The Solar Cupola proposal by the Danish studio led by Bjarke Ingels for the Joint Research Center promoted by the European Commission on the Isla de la Cartuja is inspired by the vernacular architecture of the Andalusian capital.
The gardens, the vegetation of the region and the water elements outside seek to reduce/eliminate the heat island effect and create a pleasant microclimate.
The Isla de la Cartuja in Seville, which for a time seemed to languish after the splendor of Expo’92, has been reborn in recent years as a powerful architectural pole linked to its activity as a science and technology park. The latest addition could not have more pedigree: the famous Danish study BIG Architects led by one of the most famous architects of the moment, Bjarke Ingels. Yours is the proposal Sun Cupola which has been chosen from more than 60 projects presented in the international competition organized by the European Commission to build the Joint Research Center (JRC), the Joint Research Center that will house twelve research units and support units.
The building is located on the Isla de la Cartuja, which today has become an important scientific and technological hub whose activity contributes close to 2% of Andalusia’s GDP.
BIG Architects’ design draws inspiration from the vernacular architecture of Seville, meets the JRC’s commitment to sustainability and unites the European vision of the new Bauhaus initiative, setting a new benchmark for the workspace that empowers collaboration , co-creation and is adaptable to the future needs of the center.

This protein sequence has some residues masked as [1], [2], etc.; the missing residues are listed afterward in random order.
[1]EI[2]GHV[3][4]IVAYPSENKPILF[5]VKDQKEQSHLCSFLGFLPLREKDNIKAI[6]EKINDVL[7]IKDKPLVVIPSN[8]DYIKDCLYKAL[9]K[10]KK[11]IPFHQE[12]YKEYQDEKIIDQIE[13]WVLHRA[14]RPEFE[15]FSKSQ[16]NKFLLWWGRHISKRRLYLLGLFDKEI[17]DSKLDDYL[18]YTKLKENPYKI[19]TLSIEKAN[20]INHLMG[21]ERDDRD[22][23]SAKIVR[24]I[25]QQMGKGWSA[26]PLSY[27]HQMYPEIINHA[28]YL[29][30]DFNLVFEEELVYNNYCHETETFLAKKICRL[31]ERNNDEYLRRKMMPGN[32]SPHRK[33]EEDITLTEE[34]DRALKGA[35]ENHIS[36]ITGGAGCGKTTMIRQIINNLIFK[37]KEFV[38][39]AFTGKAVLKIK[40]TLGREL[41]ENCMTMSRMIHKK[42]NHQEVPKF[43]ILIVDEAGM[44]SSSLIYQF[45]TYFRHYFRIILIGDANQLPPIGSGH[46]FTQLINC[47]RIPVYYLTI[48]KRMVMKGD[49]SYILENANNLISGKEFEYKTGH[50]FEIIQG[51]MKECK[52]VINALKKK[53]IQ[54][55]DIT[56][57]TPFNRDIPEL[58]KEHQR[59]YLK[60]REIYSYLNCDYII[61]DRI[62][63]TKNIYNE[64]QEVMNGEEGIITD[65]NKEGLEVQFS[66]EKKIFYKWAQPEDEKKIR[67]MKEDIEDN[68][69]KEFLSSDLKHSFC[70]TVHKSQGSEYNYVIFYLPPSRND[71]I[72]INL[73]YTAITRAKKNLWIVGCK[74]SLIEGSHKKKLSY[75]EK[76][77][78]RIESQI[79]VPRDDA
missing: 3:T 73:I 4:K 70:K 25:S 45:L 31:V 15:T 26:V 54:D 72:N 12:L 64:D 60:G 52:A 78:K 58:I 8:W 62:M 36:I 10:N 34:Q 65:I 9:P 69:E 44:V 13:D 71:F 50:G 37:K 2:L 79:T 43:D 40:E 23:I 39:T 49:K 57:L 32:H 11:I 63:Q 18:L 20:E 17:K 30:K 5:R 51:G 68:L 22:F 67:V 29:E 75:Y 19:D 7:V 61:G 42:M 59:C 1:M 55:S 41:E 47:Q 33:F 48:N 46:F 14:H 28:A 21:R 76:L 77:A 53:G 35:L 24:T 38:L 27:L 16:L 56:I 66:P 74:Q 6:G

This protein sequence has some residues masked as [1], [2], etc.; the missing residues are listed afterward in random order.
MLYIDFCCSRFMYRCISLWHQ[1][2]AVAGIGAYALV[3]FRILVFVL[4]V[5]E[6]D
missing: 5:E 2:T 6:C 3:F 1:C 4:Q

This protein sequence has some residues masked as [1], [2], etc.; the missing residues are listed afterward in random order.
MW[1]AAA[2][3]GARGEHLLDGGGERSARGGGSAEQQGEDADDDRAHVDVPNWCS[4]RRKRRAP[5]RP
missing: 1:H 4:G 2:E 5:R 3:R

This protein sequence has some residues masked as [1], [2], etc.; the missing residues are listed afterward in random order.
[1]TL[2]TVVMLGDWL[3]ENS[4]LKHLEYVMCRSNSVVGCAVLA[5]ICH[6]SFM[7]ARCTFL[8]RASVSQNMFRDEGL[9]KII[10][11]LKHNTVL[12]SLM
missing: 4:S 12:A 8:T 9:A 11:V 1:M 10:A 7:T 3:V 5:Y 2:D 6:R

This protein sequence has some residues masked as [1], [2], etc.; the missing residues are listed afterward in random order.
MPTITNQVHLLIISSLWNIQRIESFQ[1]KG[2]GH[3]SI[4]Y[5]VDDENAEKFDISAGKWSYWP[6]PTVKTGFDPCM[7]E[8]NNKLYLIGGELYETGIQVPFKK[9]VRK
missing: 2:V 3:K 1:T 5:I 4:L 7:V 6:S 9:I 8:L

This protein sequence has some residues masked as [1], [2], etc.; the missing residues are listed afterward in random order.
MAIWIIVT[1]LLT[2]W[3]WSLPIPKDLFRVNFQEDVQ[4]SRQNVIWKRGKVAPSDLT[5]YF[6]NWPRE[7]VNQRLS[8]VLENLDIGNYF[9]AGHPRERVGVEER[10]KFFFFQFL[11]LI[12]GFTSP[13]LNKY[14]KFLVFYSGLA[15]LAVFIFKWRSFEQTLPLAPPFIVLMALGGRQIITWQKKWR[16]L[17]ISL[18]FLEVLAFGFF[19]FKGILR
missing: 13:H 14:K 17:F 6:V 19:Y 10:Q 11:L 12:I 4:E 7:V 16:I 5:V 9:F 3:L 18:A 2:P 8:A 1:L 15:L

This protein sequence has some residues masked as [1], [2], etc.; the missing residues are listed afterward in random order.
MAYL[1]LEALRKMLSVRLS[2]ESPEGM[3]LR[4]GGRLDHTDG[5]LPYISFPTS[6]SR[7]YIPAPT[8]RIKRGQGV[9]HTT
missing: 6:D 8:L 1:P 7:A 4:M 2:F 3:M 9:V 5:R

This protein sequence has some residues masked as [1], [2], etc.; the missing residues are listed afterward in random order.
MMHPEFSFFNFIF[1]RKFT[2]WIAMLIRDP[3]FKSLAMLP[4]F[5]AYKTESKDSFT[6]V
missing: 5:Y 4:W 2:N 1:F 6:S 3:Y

The new building of almost 10,000 square meters whose construction is scheduled to start in 2024, also links with the objective of the Seville City Council to become a world benchmark in sustainability in 2025 and the local vision of eCitySevilla to decarbonize and make the transition of the Isla de la Cartuja to sources 100% renewable energy.
The passive design of the building through its thin floors and the constant shade under the cloud of pergolas, allows natural cross ventilation and ideal light quality, reducing energy consumption.
Taking inspiration from the shady squares and streets of Seville, BIG proposes to cover the project with a cloud of solar canopies that protect the square, the garden and the research building, in a similar way to the typical pergolas of Seville. The canopies are light square-shaped photovoltaic sheets supported by a forest of slender columns. The deck cascades from the center of the plot to a human-scale height at its periphery, creating a variety of public spaces below it.
The new Joint Research Center connects directly with the American Garden and the Torre Sevilla market in a continuous public space that is both a square and a promenade.
Inside, the functions of the new JRC building are organized with a public and service program such as a dining hall, a conference center and social spaces on the ground floor, while offices and research units occupy the upper floors for privacy. and security. Collaborative workplaces face the square, while workspaces that require more concentration face the garden. The proposed design is made to be completely flexible and adaptable according to the future needs of the JRC.
The building’s structure is low-carbon concrete, reducing up to 30% of typical carbon emissions, while the cloud of pergolas is made from recycled steel.
For Bjarke Ingels, the project represents a return to the Spanish roots of his career as an architect. «From having started my studies as an architect in Andalusia and then returned to ETSAB in Barcelona, to now having a BIG office with 50 people in Barcelona, this project feels like it has come full circle.»